British Airways management and unions were holding emergency talks last night to avert a potentially crippling strike by cabin crew starting tomorrow.
The surprise move came after Gordon Brown and the Business Secretary, Lord Mandelson, appealed to the Unite union and BA to return to the negotiating table. But there was little sign of a breakthrough in the dispute over cost-cutting and staff levels, and the talks will continue today.
The airline claims that it will be able to fly nearly two-thirds of its passengers over the weekend because of crews volunteering to work. But the union insists that the three-day industrial action, which is to be followed by another four-day walkout next week, will be widely supported and the company has exaggerated the number of volunteers.
It has also been bolstered by the support of sister unions in the United States, Australia, France, Germany and Italy, raising the prospect of BA services being disrupted in foreign airports. As The Independent disclosed yesterday, the Government intervened in an attempt to soothe the increasingly acrimonious atmosphere.
The day-long talks between Willie Walsh, BA's chief executive, and Tony Woodley, the joint leader of Unite, continued into the evening. The union said it would suspend the action if the company put a previous offer back on the table. The proposal had been withdrawn by the company after Unite announced strike dates last week.
Business Secretary Lord Mandelson urged both sides to reach a solution that would avoid strike action, which he described as "needless" and "quite disproportionate" to the issues under dispute. He also dismissed opposition claims that Unite was able to dictate Government policy because of its £11m of donations to Labour and the close links of its political director Charlie Whelan – a former spokesman for Gordon Brown – with the party.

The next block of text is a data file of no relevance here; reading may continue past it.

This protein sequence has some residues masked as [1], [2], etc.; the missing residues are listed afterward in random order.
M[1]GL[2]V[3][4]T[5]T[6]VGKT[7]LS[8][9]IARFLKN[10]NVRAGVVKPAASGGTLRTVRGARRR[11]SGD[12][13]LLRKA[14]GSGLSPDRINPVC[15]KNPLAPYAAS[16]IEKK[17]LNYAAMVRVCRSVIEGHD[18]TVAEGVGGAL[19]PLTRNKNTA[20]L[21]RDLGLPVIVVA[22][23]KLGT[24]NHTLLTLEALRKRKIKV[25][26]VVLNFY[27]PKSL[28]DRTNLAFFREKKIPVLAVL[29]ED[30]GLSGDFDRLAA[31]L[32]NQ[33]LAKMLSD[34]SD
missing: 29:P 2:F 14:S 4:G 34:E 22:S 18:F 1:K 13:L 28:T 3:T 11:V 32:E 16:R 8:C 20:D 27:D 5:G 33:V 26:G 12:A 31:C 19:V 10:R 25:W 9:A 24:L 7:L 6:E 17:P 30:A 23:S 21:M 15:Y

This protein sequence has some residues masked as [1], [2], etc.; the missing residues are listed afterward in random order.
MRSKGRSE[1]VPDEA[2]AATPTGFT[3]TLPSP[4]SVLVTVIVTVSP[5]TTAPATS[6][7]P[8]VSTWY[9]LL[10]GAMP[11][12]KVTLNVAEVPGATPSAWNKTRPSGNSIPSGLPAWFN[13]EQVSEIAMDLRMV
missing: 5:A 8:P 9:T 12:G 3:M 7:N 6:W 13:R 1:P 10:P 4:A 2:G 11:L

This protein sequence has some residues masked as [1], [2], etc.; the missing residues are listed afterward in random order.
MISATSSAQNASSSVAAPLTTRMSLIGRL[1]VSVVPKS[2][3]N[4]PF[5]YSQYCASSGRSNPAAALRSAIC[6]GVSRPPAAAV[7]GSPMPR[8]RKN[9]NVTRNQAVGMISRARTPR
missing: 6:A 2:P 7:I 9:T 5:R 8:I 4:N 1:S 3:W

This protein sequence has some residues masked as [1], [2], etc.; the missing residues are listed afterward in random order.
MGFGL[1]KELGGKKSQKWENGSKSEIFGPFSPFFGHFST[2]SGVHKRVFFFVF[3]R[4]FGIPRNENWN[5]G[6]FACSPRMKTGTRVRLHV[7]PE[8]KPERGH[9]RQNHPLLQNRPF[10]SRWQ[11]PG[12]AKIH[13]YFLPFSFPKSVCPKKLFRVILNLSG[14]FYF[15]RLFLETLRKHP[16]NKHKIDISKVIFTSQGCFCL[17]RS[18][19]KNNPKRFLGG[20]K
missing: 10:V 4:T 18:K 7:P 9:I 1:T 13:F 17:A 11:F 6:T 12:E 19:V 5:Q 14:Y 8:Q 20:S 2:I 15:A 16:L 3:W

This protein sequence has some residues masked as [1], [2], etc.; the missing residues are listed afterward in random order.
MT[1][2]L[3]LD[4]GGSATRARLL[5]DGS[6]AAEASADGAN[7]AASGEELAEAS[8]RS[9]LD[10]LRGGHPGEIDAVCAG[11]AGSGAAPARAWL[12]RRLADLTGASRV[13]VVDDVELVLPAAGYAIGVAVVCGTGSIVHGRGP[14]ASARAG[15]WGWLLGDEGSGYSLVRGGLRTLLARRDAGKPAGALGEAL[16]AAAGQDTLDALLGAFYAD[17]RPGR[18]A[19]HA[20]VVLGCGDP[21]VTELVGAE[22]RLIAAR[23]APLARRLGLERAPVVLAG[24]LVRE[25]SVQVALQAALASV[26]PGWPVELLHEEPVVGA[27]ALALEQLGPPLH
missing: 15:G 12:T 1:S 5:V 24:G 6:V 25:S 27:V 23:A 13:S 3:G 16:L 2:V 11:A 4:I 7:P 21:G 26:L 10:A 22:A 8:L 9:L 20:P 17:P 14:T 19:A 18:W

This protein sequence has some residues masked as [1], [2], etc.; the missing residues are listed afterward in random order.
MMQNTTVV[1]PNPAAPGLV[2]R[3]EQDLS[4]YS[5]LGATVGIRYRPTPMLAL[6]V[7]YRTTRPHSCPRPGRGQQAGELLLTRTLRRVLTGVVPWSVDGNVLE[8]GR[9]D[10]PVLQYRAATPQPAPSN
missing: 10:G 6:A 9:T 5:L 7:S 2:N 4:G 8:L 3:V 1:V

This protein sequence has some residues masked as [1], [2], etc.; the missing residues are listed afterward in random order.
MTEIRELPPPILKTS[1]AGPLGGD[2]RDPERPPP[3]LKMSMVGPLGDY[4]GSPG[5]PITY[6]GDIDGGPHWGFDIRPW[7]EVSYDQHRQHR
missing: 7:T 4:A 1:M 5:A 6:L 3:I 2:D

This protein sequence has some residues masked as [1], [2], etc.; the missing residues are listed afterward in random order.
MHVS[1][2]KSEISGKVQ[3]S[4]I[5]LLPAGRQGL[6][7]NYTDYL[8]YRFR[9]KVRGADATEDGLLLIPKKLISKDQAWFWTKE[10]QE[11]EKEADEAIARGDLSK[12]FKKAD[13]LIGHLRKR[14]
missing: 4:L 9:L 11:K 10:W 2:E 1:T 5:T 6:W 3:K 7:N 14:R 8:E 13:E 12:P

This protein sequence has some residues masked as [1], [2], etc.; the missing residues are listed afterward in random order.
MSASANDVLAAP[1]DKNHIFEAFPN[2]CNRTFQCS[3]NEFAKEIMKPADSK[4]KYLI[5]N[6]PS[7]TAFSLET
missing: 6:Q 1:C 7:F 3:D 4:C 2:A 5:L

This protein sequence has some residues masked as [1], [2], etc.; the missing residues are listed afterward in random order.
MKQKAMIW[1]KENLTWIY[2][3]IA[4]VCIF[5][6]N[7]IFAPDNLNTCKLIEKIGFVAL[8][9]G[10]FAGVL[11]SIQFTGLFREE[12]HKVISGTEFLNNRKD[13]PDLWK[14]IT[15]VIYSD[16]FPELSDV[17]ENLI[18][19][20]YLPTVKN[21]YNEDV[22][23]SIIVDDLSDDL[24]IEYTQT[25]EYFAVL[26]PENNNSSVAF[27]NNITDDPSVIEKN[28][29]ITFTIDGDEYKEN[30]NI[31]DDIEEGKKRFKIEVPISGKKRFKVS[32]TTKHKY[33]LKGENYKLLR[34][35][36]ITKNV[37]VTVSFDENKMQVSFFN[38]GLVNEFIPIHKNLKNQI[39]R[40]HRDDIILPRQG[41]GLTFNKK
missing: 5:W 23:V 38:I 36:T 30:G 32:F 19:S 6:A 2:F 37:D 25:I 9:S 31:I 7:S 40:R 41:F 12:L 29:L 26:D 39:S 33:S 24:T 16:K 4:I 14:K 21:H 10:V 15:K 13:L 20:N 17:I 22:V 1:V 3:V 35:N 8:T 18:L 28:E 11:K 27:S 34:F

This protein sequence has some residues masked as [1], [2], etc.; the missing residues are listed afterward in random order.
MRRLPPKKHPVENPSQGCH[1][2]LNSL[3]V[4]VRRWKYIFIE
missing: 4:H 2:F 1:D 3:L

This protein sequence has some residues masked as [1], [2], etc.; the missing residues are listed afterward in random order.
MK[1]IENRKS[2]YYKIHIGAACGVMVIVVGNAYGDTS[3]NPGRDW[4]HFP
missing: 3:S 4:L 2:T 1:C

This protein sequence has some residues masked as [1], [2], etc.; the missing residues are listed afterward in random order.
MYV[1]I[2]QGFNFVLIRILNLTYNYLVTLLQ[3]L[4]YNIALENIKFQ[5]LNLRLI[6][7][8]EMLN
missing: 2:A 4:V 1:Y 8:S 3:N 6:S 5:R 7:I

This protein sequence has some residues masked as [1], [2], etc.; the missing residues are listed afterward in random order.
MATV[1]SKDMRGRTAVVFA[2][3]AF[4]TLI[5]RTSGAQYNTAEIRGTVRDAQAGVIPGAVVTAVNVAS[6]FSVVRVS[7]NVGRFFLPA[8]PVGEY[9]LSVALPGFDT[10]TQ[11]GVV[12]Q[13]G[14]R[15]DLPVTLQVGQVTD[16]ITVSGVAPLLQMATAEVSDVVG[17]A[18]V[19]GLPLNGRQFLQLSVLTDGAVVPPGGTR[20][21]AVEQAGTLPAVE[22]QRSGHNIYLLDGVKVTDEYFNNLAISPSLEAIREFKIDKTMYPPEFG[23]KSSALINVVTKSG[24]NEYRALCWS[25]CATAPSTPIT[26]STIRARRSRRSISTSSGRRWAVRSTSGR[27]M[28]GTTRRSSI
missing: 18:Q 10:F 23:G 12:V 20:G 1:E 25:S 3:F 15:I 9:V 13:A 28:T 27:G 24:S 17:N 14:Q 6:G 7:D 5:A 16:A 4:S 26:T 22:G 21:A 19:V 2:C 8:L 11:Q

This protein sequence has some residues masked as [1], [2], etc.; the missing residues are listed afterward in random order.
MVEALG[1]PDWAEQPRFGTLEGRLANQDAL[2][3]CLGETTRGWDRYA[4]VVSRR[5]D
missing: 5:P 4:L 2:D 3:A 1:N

Mr Woodley said during a break in the negotiations: "We are at least talking – that's the good news. But at the moment there's only talks and certainly no breakthrough and no acceptable way forward for us. But I am still optimistic and that's why I'm going back."
BA sources have reportedly put the initial cost of the strike at £27m and disclosed that more than 100,000 passengers have cancelled their tickets. The company insists that heavy cost-cutting is essential to respond to the global financial crisis, competition from low-cost airlines and increasing fuel prices.
A company spokesman said yesterday that it would not be providing a "running commentary" on the negotiations with Unite.
Sadiq Khan, the Transport minister, told MPs: "Ministers continue to have dialogue with all sides to try to reach a resolution. Thousands of passengers will be inconvenienced if the strike goes ahead and I am keen to ensure we do all we can to resolve this dispute."
The second phase of industrial action is scheduled to begin on 27 March and Unite has warned that further strikes will then follow if the dispute is not settled.Reuse content